A Christmas Story (1983) has become something of a phenomenon in American popular culture over the last twenty years. It is a contemporary classic with a nostalgic feel that speaks to the child in all of us. Everybody, when they were a kid, had that one ideal dream gift. The one that kept you on good behavior even after the threat of Santa's watchful eye was poked out by schoolyard reality. In the case of A Christmas Story we follow young Ralphie Parker (Peter Billingsley) as he recounts his holiday quest for, "an official Red Ryder, carbine action, 200-shot range model air rifle, with a compass in the stock and this thing which tells time (a sundial)." Ralphie's tenacious pursuit of the famed BB gun is the one through line in the film, which is composed of a series of comedic anecdotal vignettes surrounding his family during the Christmas of 1940. The film is actually narrated by the author of the semi-autobiographical story, Jean Shepherd, whose cynical witticisms give the movie a more genuine feel, as though it is being told by your grandfather, or great-grandfather.
Based on Shepherd's collection of short stories, In God We Trust: All Others Pay Cash (Doubleday 1966), the director, Bob Clark, worked with Shepherd and Leigh Brown to fit the stories together within the setting of Christmas. The film had been in the works for many years prior to being filmed, but Clark had trouble securing financing for the film. It wasn't until the success of his teen sex comedy, Porky's (1982), that Clark was able to secure financing for A Christmas Story. Clark had previously directed the original slasher Christmas classic, Black Christmas (1974), a sharp contrast to the light-hearted A Christmas Story.
When the film was originally released in the fall of 1983 it was not the runaway success that many people believe it to be. In fact, it was pulled from most theaters before Christmas had even arrived. Suffering the same delayed fate as It's A Wonderful Life (1946), A Christmas Story found its audience on home video and television broadcasts. Most of the fans only know the film from the annual 24 hour marathons on Christmas Eve into Christmas Day. This newfound legacy for the film has inspired a musical adaptation (produced by original star, Peter Billingsley), a museum in the original house used for the exterior shots in the film, and countless forms of merchandise, including the atrociously gaudy "Major Award" leg lamp, cherished in the film by The Old Man (Darren McGavin).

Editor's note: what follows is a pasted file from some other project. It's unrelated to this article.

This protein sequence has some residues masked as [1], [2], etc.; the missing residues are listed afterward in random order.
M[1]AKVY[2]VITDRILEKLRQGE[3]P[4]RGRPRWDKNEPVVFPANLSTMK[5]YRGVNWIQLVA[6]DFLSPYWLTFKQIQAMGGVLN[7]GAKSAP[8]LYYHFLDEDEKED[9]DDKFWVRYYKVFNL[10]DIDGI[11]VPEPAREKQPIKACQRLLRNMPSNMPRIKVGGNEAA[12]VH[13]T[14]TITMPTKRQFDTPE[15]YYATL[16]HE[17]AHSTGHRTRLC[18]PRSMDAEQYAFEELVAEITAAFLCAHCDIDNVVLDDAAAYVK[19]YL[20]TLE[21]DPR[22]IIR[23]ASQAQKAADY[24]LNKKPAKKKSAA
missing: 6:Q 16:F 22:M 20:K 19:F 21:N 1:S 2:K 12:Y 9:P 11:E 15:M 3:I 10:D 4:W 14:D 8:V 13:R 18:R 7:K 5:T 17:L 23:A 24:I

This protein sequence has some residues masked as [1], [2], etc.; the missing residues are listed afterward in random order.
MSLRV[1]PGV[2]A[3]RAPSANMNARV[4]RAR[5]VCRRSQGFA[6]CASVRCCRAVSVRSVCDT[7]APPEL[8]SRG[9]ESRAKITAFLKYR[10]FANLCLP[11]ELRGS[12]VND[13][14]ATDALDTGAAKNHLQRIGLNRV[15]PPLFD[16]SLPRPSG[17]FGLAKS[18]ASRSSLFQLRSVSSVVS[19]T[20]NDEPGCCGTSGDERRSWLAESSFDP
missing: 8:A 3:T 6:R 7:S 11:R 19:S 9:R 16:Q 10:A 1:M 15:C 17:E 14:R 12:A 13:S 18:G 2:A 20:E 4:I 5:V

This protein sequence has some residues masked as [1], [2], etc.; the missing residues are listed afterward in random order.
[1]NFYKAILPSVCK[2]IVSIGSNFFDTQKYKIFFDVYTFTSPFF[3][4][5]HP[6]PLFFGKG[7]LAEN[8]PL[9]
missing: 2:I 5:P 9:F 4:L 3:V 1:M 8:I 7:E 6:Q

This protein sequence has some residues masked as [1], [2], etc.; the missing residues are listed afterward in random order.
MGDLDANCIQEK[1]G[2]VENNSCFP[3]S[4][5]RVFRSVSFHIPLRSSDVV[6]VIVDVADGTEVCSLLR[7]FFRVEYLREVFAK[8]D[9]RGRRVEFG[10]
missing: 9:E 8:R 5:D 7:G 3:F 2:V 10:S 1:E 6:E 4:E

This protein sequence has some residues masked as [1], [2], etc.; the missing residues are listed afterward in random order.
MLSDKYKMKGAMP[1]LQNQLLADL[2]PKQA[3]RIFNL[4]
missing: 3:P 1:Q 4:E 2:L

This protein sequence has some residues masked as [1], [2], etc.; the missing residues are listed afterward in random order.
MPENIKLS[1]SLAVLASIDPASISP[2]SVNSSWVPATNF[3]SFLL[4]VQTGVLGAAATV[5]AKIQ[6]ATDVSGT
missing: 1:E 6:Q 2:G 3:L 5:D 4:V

All of these components still wouldn't mean anything without Shepherd's timeless words to bring them together. His narration is easily the most delightful part of the film because it complements the action and character's responses so well. To remove the narration would completely alter the film and turn the character of Ralphie into a quiet kid, who only really talks about getting a gun, and violently lashes out at people who pick on him. As it is the film paints an authentic picture of Christmas that spans time and will continue to do so until the aliens or zombies come, but by then we'll all be packing heat, thanks to the time honored morals featured in A Christmas Story.
|"The greatest Christmas gift I had ever received, |
or would ever receive."